Paul Radu Answers Questions on Cross-Border Journalism

Every quarter, members of OCCRP’s Accomplice program submit questions to an OCCRP journalist about one of their investigations. For our first Q&A, Co-Founder Paul Radu answered questions about our recent investigation into a Romanian criminal syndicate that we’ve dubbed the “Riviera Maya gang,” which made over 1 billion dollars from rigged ATMs, mainly in Mexico.

OCCRP Accomplices submitted questions about the investigation and Radu’s approach to reporting.

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Why did this gang from Romania choose Mexico as its home base?

The infrastructure for this business was set up by a fugitive convicted for skimming ATMs in Romania with arrest warrants in the EU.

Mexico was a perfect place to hide because the corruption levels in Mexico and Romania are similar. Also, both countries speak Latin-based languages, so it is easy for Romanians to learn Spanish.

Were you ever personally threatened by those who you investigated?

I wasn’t personally threatened. One of the [reporting] team members received some threats, but for security reasons we can’t say more about that for now.

This is an expansive investigation. What’s your favorite tidbit of information that you uncovered?

Probably this copy of a forged passport. The gang used this document to set up Top Life Servicios, the front company they used to set up rigged ATMs.

Credit: Sergiu Brega/OCCRP The forged passport (left) used by the gang to set up a front company in Mexico. It’s in the name of “Paul Daniel Ionete,” a person the gang knew back in their hometown of Craiova, but features a photograph of gang member Adrian Tiugan, whose temporary Mexican residency card can be seen at right.

They took a temporary Romanian passport that was issued to a Romanian citizen who actually went to jail for drug trafficking. Then one of the gang leaders — the fugitive convicted for skimming and organized crime — put his photo on it and extended the validity from one year to five years. But if you look carefully at the passport, the forgery is obvious because the name didn’t match the photo. Each passport has a code and you can also see the real one-year validity from this sequence of numbers.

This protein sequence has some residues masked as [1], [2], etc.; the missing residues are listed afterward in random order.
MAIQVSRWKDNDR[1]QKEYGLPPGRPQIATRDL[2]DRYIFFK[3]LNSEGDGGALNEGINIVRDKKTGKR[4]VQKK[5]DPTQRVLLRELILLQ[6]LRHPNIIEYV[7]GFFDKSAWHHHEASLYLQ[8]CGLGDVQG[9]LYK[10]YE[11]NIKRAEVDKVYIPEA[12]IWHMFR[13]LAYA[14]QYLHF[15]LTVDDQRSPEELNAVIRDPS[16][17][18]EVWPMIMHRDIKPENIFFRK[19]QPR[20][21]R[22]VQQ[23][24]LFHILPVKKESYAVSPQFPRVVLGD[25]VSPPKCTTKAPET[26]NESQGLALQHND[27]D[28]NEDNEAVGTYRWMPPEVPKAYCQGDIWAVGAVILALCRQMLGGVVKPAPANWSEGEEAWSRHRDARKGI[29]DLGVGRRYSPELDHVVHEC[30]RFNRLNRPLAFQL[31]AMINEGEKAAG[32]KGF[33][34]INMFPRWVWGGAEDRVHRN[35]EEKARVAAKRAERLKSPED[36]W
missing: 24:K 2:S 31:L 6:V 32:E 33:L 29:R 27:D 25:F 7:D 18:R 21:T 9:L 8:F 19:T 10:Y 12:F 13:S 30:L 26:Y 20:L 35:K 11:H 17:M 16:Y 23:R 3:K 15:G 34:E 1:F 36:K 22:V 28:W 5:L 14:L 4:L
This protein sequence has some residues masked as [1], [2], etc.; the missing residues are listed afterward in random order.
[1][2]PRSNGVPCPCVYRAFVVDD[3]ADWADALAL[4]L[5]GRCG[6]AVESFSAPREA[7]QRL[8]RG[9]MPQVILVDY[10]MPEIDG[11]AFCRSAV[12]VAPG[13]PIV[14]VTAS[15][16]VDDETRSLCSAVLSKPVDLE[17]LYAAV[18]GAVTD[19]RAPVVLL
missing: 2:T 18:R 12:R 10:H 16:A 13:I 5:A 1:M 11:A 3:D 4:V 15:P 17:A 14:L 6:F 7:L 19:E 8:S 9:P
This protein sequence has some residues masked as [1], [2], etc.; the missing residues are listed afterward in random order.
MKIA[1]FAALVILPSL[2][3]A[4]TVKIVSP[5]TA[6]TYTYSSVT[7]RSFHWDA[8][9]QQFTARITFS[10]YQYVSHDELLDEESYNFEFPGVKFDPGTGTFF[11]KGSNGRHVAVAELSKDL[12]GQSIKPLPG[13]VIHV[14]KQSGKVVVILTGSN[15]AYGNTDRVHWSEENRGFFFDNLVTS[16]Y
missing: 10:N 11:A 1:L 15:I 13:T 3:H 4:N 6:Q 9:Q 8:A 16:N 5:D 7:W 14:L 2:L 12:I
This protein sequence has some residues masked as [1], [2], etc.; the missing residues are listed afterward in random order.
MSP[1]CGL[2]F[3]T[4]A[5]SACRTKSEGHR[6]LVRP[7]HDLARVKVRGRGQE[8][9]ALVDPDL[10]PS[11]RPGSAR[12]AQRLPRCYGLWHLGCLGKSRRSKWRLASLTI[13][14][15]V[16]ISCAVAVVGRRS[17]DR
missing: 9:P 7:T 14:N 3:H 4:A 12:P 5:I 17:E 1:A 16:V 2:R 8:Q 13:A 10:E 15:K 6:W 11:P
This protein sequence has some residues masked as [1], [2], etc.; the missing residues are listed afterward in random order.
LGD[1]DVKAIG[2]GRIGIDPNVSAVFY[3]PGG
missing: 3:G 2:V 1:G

The interesting thing was that our Mexican partners got his document from Freedom of Information requests to various municipalities and states in Mexico. But most municipalities redacted the passports so we couldn’t see the information. However, one municipality didn’t, and that’s how I was able to identify that it was a forgery.

The gang stole money by physically withdrawing cash from ATMs. Why didn’t ATM cameras catch them?

When the gang used copied cards in Mexico [to withdraw money], they used their own ATMs. So they were the ones with access to the camera footage.

Credit: OCCRP One of many Multiva ATMs in the popular tourist destination of Playa del Carmen, Quintana Roo, Mexico.

Now, it’s a different story when they stole money outside of Mexico. We’ve seen skimmers use disguises, caps, wigs, and sunglasses to escape being identified on camera. I’m unaware of any instance when they were caught because of ATM cameras.

People were caught skimming in Barbados and in Indonesia, but only because Romanian police tracked their movements and alerted local authorities when they bought plane tickets to those countries.

Was there a critical mistake that led to the Riviera Maya gang being caught?

There were three mistakes. One was the passport. The fugitive used the forged document not only to set up Top Life Servicos (the front company) but also to get a Mexican ID.

The second mistake was that they killed one of their own. The gang killed a [former] member over a feud, but you can’t really hide someone being shot in the head in a major city like Cancun. That brought a lot of heat onto the gang: the Mexican police as well as journalists started looking into them.